From work deadlines to worrying about children, or even deciding what to wear for a spicy date night out – let’s face it – stress is inevitable. But it’s crucial for our own health that we learn how to deal with stress and turn it into positive energy.
One of my personal favorite ways to de-stress is through writing. Whether it’s journaling each night before bed, or waking up and writing down the things I’m most thankful for in my life, writing has a beneficial, calming quality that undoubtedly makes me feel better. And I’m sure it will do the same for you. Here are three ways writing helps reduce stress and improves your overall health:
- Writing is meditative. If you haven’t heard it already, meditating is great for both your mind and body. And, similar to meditating, writing helps to slow your breathing and focus your mind on a particular thought. This type of concentration is key for writers to get in the zone and hone in on the words and sentences in front of them, instead of on any stressful, lingering thoughts they may have swirling around in their brain.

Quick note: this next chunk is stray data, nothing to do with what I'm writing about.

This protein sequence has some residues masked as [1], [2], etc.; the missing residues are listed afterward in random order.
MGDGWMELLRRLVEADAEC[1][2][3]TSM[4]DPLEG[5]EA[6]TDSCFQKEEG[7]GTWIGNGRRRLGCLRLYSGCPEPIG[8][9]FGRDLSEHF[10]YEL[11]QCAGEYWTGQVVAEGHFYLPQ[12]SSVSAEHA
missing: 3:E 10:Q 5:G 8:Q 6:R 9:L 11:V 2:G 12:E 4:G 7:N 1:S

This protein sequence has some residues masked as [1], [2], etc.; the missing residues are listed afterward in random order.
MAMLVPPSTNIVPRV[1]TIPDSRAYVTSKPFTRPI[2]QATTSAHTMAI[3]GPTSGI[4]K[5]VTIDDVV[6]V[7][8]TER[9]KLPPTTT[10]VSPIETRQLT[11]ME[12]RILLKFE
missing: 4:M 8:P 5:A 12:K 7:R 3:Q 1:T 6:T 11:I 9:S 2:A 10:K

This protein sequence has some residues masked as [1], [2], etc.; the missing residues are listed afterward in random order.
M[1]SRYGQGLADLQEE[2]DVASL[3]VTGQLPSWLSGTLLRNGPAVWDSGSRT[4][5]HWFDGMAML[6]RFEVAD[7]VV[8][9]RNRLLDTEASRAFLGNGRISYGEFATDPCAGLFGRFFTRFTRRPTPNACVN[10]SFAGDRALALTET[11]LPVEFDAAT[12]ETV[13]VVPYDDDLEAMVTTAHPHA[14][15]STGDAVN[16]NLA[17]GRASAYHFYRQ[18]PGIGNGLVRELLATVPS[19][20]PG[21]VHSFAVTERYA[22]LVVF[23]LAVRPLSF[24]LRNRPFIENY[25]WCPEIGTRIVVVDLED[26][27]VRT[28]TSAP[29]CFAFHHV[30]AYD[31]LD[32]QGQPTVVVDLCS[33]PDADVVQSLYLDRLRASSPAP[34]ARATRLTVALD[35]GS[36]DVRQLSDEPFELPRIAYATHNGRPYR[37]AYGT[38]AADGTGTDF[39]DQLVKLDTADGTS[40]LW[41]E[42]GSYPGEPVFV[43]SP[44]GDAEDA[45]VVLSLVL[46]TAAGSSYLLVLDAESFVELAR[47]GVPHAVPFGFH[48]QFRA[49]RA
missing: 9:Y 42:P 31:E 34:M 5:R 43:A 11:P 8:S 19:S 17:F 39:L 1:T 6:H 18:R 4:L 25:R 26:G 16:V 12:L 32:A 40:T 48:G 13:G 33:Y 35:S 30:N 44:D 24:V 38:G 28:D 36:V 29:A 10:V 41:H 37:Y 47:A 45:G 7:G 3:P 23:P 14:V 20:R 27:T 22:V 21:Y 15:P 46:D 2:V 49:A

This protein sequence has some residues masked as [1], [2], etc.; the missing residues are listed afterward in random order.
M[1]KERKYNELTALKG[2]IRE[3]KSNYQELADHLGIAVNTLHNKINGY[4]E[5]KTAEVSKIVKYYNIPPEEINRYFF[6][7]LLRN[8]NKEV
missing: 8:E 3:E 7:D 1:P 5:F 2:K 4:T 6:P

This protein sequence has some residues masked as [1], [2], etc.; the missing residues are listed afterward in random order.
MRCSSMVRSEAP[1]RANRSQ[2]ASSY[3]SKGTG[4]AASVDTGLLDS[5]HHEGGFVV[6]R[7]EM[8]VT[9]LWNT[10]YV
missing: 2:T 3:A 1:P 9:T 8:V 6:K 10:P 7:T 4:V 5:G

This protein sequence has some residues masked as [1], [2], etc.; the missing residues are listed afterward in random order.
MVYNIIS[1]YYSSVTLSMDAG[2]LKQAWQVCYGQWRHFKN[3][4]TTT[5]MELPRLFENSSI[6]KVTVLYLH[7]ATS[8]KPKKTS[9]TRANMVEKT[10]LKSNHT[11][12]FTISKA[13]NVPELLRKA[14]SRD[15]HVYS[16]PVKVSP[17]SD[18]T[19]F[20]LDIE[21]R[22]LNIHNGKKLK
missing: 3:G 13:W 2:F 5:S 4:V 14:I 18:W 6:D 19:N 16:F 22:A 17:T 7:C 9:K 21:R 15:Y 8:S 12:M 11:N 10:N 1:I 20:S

- Writing improves your sleep. Writing helps to relax you by breaking the stress-causing cycles in your head. This in turn helps you fall into a deeper sleep more quickly (and we all know that sleep is one of the most important ingredients for good health). Getting more sleep each night will also aid in decreasing your overall stress levels – so try to make a habit of writing before bed, you won’t regret it!
- Writing strengthens your immune system. Because writing slows down your breathing, more oxygen enters your brain. With an increase in oxygen levels, you’ll notice that your body is able to heal faster and respond more quickly to fight viruses. Especially in these chillier months of winter, it’s important to have a strong immune system in order to stay healthy and energized.
Don’t believe me? Just try it! Read this article, published by the Huffington Post, to discover more ways writing can help you de-stress and keep you healthy.Tags: blog, books, creativity, Holly Madison, reading, stress, writing